How often have I heard the well-intentioned advice, “Live in the moment.” Even Henry David Thoreau suggested, “You must live in the present, launch yourself on every wave, find your eternity in each moment.” Yet, in spite of how long we’ve been encouraged to be ‘in the moment,’ that’s precisely where the greatest risk to our ability to reinvent ourselves lies. Staying in a zone of immovable “mindfulness” is precisely why so many people yearning for more in life continue to merely live in an ongoing state of complacency and habit without ever daring to step out of their comfort zone and explore future possibilities.
To merely ‘live’ in the moment means:
Wall Street investors would never buy stocks because they would have no interest in future return on investment.
Michelangelo would never be driven by the source of his greatest accomplishments: “In every block of marble I see a statue as plain as though it stood before me, shaped and perfect in attitude and in action. I have only to hew away the rough walls that imprison the lovely apparition to reveal it to the other eyes as mine see it.” He would simply leave the granite block sitting in the middle of his studio.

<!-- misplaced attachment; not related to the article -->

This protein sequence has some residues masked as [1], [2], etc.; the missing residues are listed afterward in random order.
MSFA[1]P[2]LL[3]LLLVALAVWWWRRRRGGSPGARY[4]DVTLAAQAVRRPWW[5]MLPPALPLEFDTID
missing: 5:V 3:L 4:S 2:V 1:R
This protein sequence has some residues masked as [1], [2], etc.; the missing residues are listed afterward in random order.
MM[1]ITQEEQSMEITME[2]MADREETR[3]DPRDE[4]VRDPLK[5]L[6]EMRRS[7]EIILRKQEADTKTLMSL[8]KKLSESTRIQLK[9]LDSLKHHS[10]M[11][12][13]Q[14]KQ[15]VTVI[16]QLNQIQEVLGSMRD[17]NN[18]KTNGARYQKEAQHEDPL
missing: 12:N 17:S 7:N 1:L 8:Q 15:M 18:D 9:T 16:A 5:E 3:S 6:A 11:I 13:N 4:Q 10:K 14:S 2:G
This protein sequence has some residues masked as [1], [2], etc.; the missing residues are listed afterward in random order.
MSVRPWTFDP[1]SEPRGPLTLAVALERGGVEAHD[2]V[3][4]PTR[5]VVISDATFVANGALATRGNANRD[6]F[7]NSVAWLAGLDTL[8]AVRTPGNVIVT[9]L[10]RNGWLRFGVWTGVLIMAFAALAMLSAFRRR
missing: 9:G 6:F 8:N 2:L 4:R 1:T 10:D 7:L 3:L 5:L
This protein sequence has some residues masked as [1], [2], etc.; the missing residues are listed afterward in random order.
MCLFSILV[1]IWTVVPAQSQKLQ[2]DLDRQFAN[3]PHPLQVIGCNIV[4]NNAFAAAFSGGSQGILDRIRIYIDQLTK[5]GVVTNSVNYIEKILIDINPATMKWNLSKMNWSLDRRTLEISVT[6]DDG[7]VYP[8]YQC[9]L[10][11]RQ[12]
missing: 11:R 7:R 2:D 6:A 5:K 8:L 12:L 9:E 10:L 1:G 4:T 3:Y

Songwriters would stop creating music because they would cease imagining the future pleasure their songs would give to others by sharing them.
Rebecca Webber’s Psychology Today article, Reinvent Yourself, contains invaluable reinvention wisdom: “Major life changes are never easy, because your instincts and the urgent matters of the day work against you. But when you learn to focus on your future self, you’ll be surprised at what you can achieve. “ It is only when we leave aside the preoccupations of the day and move on to the most important issue of living the life we imagine for ourselves that we move from the moment into a future of self-realization. Then, and only then, do moments have meaning and purpose as stepping stones to a life of true meaning.